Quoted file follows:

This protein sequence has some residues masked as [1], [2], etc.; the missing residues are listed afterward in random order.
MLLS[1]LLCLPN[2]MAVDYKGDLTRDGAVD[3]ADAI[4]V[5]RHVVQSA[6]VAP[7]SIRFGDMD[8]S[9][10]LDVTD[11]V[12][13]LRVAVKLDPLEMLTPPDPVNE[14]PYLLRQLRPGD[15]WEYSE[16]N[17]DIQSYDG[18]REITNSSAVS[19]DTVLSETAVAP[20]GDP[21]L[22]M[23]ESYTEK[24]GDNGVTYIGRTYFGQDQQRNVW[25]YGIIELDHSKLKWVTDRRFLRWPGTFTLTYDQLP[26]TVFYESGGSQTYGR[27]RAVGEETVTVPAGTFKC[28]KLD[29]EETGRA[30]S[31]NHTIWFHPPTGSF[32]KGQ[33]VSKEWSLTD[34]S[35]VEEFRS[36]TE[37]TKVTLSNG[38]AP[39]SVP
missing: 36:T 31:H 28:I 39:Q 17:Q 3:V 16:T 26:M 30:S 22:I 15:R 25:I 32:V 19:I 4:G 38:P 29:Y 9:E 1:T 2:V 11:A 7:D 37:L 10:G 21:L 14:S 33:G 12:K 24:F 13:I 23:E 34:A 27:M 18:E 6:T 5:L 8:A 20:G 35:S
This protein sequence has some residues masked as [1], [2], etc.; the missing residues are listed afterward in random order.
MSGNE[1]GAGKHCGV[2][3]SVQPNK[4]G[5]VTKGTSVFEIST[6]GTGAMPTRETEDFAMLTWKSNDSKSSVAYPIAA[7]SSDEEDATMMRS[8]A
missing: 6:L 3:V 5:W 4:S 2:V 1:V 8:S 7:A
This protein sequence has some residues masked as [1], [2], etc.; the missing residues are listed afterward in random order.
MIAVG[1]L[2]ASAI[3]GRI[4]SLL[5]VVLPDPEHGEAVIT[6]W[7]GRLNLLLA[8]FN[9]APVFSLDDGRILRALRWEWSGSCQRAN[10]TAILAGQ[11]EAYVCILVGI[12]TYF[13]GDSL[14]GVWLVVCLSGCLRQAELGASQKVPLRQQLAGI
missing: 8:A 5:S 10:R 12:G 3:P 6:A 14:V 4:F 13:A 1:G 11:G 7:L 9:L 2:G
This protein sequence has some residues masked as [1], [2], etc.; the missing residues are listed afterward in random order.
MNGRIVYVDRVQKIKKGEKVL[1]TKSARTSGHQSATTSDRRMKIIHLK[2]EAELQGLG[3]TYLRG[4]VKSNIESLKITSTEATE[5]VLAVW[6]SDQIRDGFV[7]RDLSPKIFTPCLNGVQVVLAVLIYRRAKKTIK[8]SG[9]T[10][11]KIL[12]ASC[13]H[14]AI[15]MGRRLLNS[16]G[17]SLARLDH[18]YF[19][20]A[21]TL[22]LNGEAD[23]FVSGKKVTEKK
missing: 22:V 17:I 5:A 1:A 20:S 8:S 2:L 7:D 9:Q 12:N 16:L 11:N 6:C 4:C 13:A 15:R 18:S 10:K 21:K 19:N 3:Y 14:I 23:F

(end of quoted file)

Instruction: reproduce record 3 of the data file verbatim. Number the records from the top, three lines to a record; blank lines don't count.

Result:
This protein sequence has some residues masked as [1], [2], etc.; the missing residues are listed afterward in random order.
MIAVG[1]L[2]ASAI[3]GRI[4]SLL[5]VVLPDPEHGEAVIT[6]W[7]GRLNLLLA[8]FN[9]APVFSLDDGRILRALRWEWSGSCQRAN[10]TAILAGQ[11]EAYVCILVGI[12]TYF[13]GDSL[14]GVWLVVCLSGCLRQAELGASQKVPLRQQLAGI
missing: 8:A 5:S 10:R 12:G 3:P 6:A 14:V 4:F 13:A 1:G 11:G 7:L 9:L 2:G